The leading expert on disinformation insists that real fight is not about “disinformation“, but about its effects, – overcoming hate, building trust, and getting different, polarised groups to communicate with each other.
Although Peter Pomerantsev, a British journalist, is a fairly niche expert who specialises in disinformation and propaganda techniques. He needs no introduction. His name is known to everyone who has at least once tried to understand at the conceptual level the modern propaganda and disinformation, and all this because Peter probably understands this topic better than anyone else.
To be convinced of this, you do not need to read his last 2 books, which have become bestsellers – “Nothing Is True and Everything Is Possible: The Surreal Heart of the New Russia” (2014) “This Is Not Propaganda: Adventures in the War Against Reality” (2019), – but we urge you to do it anyway.
However, Peter’s expertise is evident from any comment, interview or speech he makes. It is confirmed by his demand and fame. And also by the fact that Peter personally lived and worked in Russia – a modern “den” of propaganda and disinformation that attacks minds around the world, especially in Europe and the United States, but first of all, of course, in the post-Soviet space. For the last 7 years, this “informational violence” in Ukraine has also been accompanied by military aggression.
Peter Pomerantsev was born in Kyiv. He often visits Ukraine, studying our country a lot. Moreover, Peter travels often far from Ukraine’s capital.
For example, he shot his first film about Transcarpathia, or Zakarpattia region – the westernmost and maybe the most multicultural region of Ukraine. This film, which was presented in 2006, has 2 names – “Eurovision Transcarpathia” as the main title, and “Kidnapping of Europe” as the unofficial one.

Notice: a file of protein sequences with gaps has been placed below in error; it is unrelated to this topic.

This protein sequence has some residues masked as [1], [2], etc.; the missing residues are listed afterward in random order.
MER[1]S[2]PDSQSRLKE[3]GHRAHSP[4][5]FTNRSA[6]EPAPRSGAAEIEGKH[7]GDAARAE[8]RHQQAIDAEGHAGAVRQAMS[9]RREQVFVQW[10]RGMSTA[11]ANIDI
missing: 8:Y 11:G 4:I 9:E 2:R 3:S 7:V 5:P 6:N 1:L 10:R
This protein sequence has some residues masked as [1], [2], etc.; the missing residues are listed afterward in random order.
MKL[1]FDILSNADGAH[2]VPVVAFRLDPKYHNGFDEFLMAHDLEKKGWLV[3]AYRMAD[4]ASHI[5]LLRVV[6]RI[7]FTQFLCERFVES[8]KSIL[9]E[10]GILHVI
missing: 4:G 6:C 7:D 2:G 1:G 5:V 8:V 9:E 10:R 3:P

This is how Peter describes the film and its idea:
– I made my first film, Eurovision Transcarpathia, about the region. Transcarpathia has been part of more than a dozen countries: during my journey I found the last inhabitants of German-speaking villages, recorded the songs of Poles, gulag stories of Hungarians, tales of Holocaust survivors, rants of Russian imperialists, independence ambitions of Ruthenes, lullabies of Romanians. I drank Soviet champagne with a mute Ukrainian grandmother who lived alone apart from her goat and cows on top of a mountain in an abandoned village: she seemed the most contented person I’ve ever met. When my sign language interpreter tried to explain to her the idea of my film, the only way to translate “Europe“ was as “a place where lots of people live“. The old woman thought it sounded awful. Uzhgorod, the capital of Transcarpathia, is truly polyglot: as you walk down the cobbled streets, bustling with cross-border trade, you hear Hungarian, Ukrainian, Slovak, German, Romanian, Polish and the odd burst of Russian. The yearnings and ambitions of Eurovisionaries find their unforced, everyday realisation east of the Schengen border. “Where is Europe?“ I asked a blue-eyed girl performing a highwayman’s song by a factory near some dark, green Transcarpathian woods. She shrugged. “It’s where we live“.